A declaration of war, I am arguing, is an essential aspect of war fighting particularly for the republic when engaged in frequent wars. It achieves a number of things. First, it holds both Congress and the president equally responsible for the decision, and does so unambiguously. Second, it affirms to the people that their lives have now changed and that they will be bearing burdens. Third, it gives the president the political and moral authority he needs to wage war on their behalf and forces everyone to share in the moral responsibility of war. And finally, by submitting it to a political process, many wars might be avoided. When we look at some of our wars after World War II it is not clear they had to be fought in the national interest, nor is it clear that the presidents would not have been better remembered if they had been restrained. A declaration of war both frees and restrains the president, as it was meant to do.Without the preventative of a constitutional requirement to declare war, the President is free to do as he is doing now: placing our armed forces in harm's way to serve the objectives of other groups and interests -- be they NATO, the UN, or just some of our allies. And, says Friedman, to do so represents a confusion, or confounding, of the national interest with the role of America as an empire -- as part of a more global hegemony (emphasis added):
. . . What is most important is that the republic not be overwhelmed in the course of pursuing imperial goals. The declaration of war is precisely the point at which imperial interests can overwhelm republican prerogatives.
There are enormous complexities here. Nuclear war has not been abolished. The United States has treaty obligations to the United Nations and other countries. Covert operations are essential, as is military assistance, both of which can lead to war. I am not making the argument that constant accommodation to reality does not have to be made. I am making the argument that the suspension of Section 8 of Article I as if it is possible to amend the Constitution with a wink and nod represents a mortal threat to the republic. If this can be done, what can’t be done?
That is the real point of concern: "amending the Constitution with a wink and a nod." If the Constitution can be ignored by consensus, or by indifference, then we are no longer a nation under law, but under men (generically speaking, of course).
ECUSA is also an organization of men (generically, again), under a Constitution. Lately, however, its Presiding Bishop, and both General Convention and the House of Bishops under her leadership, have ignored the Constitution in the interest of advancing specific social and legal objectives. For example, General Convention 2009 saw fit to recognize and seat the deputations from four former dioceses, without the necessity of their following the Constitution and organizing themselves properly into new dioceses as required by Article V. This served the purpose of being able to claim in court that they were already dioceses, because they had never left the Church. (Even though the Constitution does not say so, the current leadership argues in court that a diocese can never leave the Church, because it needs all the diocesan property and assets -- as well as the threat of lawsuits against other dioceses -- in order to survive.)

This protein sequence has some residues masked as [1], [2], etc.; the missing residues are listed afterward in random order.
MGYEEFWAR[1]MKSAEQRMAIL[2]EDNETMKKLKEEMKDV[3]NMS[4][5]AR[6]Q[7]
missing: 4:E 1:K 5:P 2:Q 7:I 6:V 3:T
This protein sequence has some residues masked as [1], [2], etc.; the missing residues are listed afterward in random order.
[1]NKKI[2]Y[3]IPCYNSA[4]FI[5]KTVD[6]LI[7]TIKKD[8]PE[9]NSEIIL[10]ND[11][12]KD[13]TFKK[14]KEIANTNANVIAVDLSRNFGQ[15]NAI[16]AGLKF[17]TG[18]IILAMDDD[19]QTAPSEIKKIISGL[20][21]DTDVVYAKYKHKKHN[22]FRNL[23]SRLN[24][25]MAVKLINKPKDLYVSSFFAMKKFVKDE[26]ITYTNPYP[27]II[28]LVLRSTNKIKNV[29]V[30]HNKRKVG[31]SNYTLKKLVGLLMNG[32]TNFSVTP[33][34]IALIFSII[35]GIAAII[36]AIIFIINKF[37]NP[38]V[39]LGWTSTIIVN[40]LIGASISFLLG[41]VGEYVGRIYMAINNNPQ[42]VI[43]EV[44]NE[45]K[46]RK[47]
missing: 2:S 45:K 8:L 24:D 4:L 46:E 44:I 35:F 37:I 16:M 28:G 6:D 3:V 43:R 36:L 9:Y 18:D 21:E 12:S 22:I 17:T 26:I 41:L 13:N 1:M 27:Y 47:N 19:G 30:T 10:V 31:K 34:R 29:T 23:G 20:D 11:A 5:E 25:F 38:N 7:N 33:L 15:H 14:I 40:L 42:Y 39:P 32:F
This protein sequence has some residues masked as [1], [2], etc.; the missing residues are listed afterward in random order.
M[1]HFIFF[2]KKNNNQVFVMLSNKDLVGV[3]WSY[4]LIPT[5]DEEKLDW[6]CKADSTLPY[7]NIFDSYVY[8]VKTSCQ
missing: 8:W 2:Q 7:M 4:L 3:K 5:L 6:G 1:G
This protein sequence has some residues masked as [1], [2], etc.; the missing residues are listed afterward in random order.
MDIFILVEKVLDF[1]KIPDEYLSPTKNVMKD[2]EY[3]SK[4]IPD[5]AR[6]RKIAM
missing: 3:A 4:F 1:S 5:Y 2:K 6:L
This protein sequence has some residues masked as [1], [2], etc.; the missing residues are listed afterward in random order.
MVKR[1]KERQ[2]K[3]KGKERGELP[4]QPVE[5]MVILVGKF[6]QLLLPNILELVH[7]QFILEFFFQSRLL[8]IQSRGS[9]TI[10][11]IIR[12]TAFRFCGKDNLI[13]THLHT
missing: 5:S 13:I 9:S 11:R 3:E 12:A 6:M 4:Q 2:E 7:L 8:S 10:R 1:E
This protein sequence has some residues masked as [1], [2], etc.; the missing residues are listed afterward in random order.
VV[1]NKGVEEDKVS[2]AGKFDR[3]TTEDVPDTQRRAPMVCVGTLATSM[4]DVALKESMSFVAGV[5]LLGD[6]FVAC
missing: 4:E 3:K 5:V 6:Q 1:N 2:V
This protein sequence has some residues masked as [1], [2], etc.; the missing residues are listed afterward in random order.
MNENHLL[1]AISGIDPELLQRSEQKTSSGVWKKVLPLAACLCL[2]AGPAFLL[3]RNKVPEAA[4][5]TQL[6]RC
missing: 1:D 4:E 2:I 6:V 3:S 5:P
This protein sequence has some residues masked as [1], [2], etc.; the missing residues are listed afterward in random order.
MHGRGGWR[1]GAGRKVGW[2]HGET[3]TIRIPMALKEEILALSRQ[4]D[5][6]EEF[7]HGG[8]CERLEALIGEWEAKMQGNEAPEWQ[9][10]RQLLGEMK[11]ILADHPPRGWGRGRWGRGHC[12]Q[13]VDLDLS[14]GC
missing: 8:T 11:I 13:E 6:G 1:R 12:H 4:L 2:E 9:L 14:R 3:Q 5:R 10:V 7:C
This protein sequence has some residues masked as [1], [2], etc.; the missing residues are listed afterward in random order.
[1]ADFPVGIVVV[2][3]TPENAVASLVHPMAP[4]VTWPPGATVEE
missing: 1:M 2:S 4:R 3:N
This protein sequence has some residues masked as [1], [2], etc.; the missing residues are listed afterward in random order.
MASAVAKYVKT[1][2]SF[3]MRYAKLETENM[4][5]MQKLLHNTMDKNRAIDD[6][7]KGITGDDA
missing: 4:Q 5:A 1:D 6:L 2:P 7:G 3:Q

Or again, General Convention, the House of Bishops and its presiding officer have enacted a new disciplinary section (Title IV) of the Canons, which without any constitutional authority whatsoever transforms the Presiding Bishop into a full metropolitan, with episcopal authority over every other bishop. This transformation defies 222 years of historical tradition and precedent, but it was done "with a wink and a nod", after just fifteen minutes of debate.
The weakness of Constitutions is that if no one insists that they be followed, they have no mechanism of self-enforcement. Disobeying a Constitution sets a very bad precedent, but as with Korea or the Gulf of Tonkin, a bad precedent still becomes a precedent. It is expedient for President Obama to subjugate our national interests to those of France, Britain and NATO (to say nothing of the UN). And it is expedient for Bishop Jefferts Schori to subjugate the independence of dioceses to her metropolitical will.
The cost to be paid for giving in to expediency, however, is never reckoned until it is too late. America becomes a tool of global interests, and ECUSA becomes a tool of the Zeitgeist, the contemporary culture. Notice that the former, in doing so, loses all meaning as a republic. And the latter, in doing so, loses all meaning as a church.